My webserver and database server are separate. All I've done to secure the webserver is used ufw and denied from all except ports 22, 80, and 443. What else really needs to be done there?

On my database server, I only allow from ports 22 and the port the database (mysql) listens on. This made me wonder. Usually I just allow all traffic. In the case of a database, I've usually made strict "users" and said things as far as the software goes like "only let user@internal_ip_address access the database". But should this be a firewall thing? Or both? It seems like if the firewall only allows traffic to port 22 and to 3306 from my webserver's internal ip address, that should be good enough? Do you do both just out of "good practice"?

What other general firewall rules should I be setting for these?

  • Don't forget egress (outbound) filtering too to mitigate against reverse proxy exploits. Separate hardware firewalls are a must for this as the host(s) can't always be trusted. – gravyface May 14 '11 at 2:41

That's much, much better than a lot of people!

Some things to focus on, at this point:

  1. Application security. SQL injection, cross-site scripting, directory traversal, etc. Depends what you're running, and if it's not your code it's not something you can be terribly proactive about, but it's probably your biggest surface area.
  2. That MySQL listener: does it really need to be open to the internet at all? Since you've got your users restricted to specific addresses, can you allow just those? What you have is good if you have no users allowed to log in from %, but blocking the listener would be better; some attacks only need to send a crafted packet to a listening socket without authenticating. Can you do the management you need to do via your SSH access? Bringing me to:
  3. SSH. Use public key authentication if at all possible. If not, then use the limit mode in ufw instead of a straight allow to help against brute-force attempts. Changing the listener address to a high port is standard practice for some, but the actual security value of that obscurity is negligible.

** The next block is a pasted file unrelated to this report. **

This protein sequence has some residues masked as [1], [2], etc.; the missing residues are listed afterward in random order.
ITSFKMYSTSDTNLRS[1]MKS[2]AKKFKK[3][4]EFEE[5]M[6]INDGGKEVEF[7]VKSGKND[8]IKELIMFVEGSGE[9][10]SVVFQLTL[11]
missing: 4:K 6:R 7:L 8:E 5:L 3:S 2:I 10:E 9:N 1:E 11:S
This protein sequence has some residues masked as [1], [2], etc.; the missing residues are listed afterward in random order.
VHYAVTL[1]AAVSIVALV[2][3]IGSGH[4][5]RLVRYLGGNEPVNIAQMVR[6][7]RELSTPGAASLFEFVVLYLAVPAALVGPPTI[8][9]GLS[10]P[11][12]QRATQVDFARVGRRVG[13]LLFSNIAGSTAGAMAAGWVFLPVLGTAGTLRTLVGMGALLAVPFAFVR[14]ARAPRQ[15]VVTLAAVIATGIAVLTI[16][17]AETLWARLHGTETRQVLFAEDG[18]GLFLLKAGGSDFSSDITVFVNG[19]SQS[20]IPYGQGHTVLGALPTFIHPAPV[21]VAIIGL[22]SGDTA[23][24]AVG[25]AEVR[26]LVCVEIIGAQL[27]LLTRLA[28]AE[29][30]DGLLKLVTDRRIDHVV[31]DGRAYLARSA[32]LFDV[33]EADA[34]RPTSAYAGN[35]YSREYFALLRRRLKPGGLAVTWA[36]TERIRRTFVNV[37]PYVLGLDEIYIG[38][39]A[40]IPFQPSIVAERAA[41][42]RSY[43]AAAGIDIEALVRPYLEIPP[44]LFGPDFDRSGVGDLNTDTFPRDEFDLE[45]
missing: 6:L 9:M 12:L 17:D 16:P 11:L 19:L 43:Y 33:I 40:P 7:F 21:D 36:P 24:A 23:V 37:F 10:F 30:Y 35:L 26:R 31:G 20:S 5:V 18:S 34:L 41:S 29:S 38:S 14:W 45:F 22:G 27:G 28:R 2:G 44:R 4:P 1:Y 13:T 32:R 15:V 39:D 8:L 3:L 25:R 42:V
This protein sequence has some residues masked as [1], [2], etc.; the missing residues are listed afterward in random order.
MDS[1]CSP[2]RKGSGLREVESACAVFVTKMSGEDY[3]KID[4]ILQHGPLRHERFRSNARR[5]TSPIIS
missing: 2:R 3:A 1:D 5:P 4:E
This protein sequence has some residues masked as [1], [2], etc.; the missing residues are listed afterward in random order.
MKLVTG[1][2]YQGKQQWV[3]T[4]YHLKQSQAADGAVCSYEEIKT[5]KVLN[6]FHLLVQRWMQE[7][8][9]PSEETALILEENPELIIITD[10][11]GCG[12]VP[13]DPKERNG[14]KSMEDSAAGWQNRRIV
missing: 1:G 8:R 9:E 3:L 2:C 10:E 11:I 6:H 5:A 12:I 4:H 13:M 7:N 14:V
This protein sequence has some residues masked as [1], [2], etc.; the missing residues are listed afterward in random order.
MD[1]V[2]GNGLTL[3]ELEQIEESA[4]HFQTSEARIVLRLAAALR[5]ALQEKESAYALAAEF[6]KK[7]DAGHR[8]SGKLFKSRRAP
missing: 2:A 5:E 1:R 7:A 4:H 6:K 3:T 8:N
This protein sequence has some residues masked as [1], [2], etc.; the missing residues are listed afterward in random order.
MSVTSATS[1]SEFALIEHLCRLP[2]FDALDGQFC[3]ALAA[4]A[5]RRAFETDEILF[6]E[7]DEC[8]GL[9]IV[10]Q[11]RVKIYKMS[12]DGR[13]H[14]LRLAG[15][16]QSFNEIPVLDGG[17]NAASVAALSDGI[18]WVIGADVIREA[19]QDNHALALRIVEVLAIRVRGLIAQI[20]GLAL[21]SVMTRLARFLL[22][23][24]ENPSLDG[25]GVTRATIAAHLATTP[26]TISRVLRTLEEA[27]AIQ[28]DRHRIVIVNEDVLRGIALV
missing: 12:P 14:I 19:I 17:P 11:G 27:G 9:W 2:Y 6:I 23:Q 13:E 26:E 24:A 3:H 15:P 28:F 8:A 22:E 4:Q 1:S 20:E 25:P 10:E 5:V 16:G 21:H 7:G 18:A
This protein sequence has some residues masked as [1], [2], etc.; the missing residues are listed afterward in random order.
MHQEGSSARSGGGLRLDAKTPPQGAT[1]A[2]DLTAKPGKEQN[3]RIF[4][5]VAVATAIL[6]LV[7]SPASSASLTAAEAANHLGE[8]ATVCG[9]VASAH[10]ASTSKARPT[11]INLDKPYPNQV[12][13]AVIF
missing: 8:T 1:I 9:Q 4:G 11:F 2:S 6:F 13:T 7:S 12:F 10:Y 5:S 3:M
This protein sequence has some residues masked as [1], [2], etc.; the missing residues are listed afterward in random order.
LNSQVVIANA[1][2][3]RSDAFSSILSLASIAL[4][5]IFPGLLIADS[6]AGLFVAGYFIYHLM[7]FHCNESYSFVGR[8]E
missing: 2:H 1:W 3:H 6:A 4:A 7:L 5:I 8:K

Short answer:

Yes. Utilizing all protections methods available is good, and the phrase, "Defense in Depth" describes having multiple layers of protection that overlap.

Less Short Answer:

In the general case, there are 3 things one needs to keep in mind when creating firewall rules:

  1. Audience
  2. Destination ports
  3. Protocol

What we mean by that is that, for a MySQL server, it's not enough to only limit incoming connections to port 3306/tcp, but we must also limit it from the MySQL clients. Ideally, that list of clients would be as small as possible for each port, however in reality sometimes it can be bigger. So think about each of those ports, SSH and web, and determine who actually needs to access those.

If your application includes it's own mechanism to limit scope then use them as well, see Short Answer above. This would include the access restrictions to MySQL of the form user@internal_ip_address mentioned in your question, as well as setting up htaccess (or similar) files in your web server. Of course take the time to weigh the security benefits of using those extra steps versus the management overhead of implementing and maintaining them.

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